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  1. #21
    & Badger, Ratty and Toad Mole's Avatar
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    Quote Originally Posted by Doctor Anaximander View Post
    Some people in the ancient and medieval world fantasized about new islands and continents across a vast ocean, and while they may not have realized the distance and difficulty in reaching them with the technology available, eventually it became a reality

    In the 19th century, Jules Verne’s fantastical writings of reaching the moon seemed impossible, and yet his fantasy became a reality a century later.
    Sure, a watch has a watch maker, so the universe has a universe maker.

    The Frontier is part of USA mythology, so it is natural to mythologise exo-planets as the New Frontier.

    The USA applies the myth of the Frontier to many things they do, from high tech to going to the Moon.

    The actual Frontier lasted only a few years in the West of the USA, so the New Frontier is a religious belief based on myth. We have York and New York, and we have the Frontier and the New Frontier.

    And the USA trots out this myth as though it were universal, it makes us blink, and wonder, what do they take us for?

  2. #22
    Armchair Explorer Doctor Anaximander's Avatar
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    Quote Originally Posted by Mole View Post
    Sure, a watch has a watch maker, so the universe has a universe maker.

    The Frontier is part of USA mythology, so it is natural to mythologise exo-planets as the New Frontier.

    The USA applies the myth of the Frontier to many things they do, from high tech to going to the Moon.

    The actual Frontier lasted only a few years in the West of the USA, so the New Frontier is a religious belief based on myth. We have York and New York, and we have the Frontier and the New Frontier.

    And the USA trots out this myth as though it were universal, it makes us blink, and wonder, what do they take us for?
    The UK practically wrote the book on taming frontiers so don’t even try to liken my comments to some jingoistic rhetoric. Total projection, and I’m getting tired of you repeatedly trying to frame posts of mine in such a way

    I’m talking about curiosity and the desire to explore the unknown, two traits pretty universal to humans which predate both the USA and the UK by thousands of years.

  3. #23
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    Quote Originally Posted by Doctor Anaximander View Post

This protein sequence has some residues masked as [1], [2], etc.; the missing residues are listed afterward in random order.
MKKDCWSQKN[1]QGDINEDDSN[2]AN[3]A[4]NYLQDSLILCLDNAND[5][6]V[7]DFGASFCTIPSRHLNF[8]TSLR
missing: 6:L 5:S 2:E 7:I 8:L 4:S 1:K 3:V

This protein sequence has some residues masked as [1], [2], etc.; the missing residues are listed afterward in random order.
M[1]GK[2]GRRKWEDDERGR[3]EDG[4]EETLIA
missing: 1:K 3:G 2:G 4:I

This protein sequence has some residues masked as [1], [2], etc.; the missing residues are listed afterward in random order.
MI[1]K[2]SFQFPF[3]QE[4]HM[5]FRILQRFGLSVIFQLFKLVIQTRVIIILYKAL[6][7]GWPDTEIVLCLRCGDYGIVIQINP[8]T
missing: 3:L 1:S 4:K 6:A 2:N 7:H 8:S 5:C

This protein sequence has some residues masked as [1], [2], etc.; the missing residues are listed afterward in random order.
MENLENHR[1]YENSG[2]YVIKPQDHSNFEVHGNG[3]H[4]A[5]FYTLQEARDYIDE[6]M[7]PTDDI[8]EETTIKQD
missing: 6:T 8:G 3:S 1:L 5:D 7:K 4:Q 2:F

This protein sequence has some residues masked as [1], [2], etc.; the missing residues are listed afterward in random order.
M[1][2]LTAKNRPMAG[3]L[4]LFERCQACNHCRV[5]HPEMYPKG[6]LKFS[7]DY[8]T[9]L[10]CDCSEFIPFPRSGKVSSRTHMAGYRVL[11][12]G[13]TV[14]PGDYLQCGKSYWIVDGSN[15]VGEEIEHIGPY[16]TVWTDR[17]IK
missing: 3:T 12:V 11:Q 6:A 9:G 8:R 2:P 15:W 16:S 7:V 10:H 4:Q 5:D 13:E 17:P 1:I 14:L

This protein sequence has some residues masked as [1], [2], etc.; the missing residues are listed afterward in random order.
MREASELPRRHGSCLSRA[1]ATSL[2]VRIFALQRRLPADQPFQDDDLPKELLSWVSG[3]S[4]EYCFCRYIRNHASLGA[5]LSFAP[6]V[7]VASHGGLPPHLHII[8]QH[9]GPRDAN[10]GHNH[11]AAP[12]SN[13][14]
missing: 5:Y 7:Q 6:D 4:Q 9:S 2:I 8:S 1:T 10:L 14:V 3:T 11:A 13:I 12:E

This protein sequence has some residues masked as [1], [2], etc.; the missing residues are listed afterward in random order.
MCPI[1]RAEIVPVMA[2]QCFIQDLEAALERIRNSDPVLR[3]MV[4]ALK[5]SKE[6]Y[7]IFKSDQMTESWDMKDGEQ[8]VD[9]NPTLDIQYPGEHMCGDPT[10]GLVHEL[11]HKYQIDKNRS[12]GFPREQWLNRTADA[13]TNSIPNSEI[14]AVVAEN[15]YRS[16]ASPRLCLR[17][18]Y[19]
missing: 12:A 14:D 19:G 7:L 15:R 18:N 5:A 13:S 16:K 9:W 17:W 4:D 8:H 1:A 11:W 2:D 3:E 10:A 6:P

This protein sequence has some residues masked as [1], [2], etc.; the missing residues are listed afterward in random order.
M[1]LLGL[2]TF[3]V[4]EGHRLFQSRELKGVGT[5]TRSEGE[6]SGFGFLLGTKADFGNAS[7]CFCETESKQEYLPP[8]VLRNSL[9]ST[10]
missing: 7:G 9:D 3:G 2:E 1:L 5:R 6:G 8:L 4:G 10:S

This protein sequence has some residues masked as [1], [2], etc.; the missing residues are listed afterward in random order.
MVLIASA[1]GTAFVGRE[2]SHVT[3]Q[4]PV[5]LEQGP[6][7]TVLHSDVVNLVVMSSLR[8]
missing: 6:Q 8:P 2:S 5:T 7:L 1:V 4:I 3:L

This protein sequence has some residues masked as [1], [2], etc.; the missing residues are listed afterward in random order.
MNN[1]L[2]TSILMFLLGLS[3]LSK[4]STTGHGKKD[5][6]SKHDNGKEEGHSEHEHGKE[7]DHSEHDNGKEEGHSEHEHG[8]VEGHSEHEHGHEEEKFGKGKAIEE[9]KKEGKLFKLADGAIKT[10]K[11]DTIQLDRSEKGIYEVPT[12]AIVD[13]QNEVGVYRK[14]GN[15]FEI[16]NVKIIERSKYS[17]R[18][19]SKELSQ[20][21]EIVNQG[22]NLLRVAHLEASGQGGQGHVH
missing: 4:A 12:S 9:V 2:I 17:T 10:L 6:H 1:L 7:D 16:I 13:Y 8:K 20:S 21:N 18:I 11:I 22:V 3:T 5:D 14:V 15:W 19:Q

The UK practically wrote the book on taming frontiers so don’t even try to liken my comments to some jingoistic rhetoric. Total projection, and I’m getting tired of you repeatedly trying to frame posts of mine in such a way

    I’m talking about curiosity and the desire to explore the unknown, two traits pretty universal to humans which predate both the USA and the UK by thousands of years.
    You plainly want to have an argument with a complete stranger on the net, so let me accomodate you.

    I will undermine you position by agreeing with you: you are completely right, not knowing is more important than knowing. This was discovered in our Medieval Period and documented in, "The Cloud of Unknowing", by Anonymous - even the name of the author is unknown.

    We can't know anything new until we first don't know. And we can't receive an epiphany from God unless we don't know.
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  4. #24
    Armchair Explorer Doctor Anaximander's Avatar
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    Quote Originally Posted by Mole View Post
    You plainly want to have an argument with a complete stranger on the net, so let me accomodate you.

    I will undermine you position by agreeing with you: you are completely right, not knowing is more important than knowing. This was discovered in our Medieval Period and documented in, "The Cloud of Unknowing", by Anonymous - even the name of the author is unknown.

    We can't know anything new until we first don't know. And we can't receive an epiphany from God unless we don't know.
    That is reminiscent of some taoist and zen lines of thought.

    “He who speaks does not know. He who knows does not speak.”

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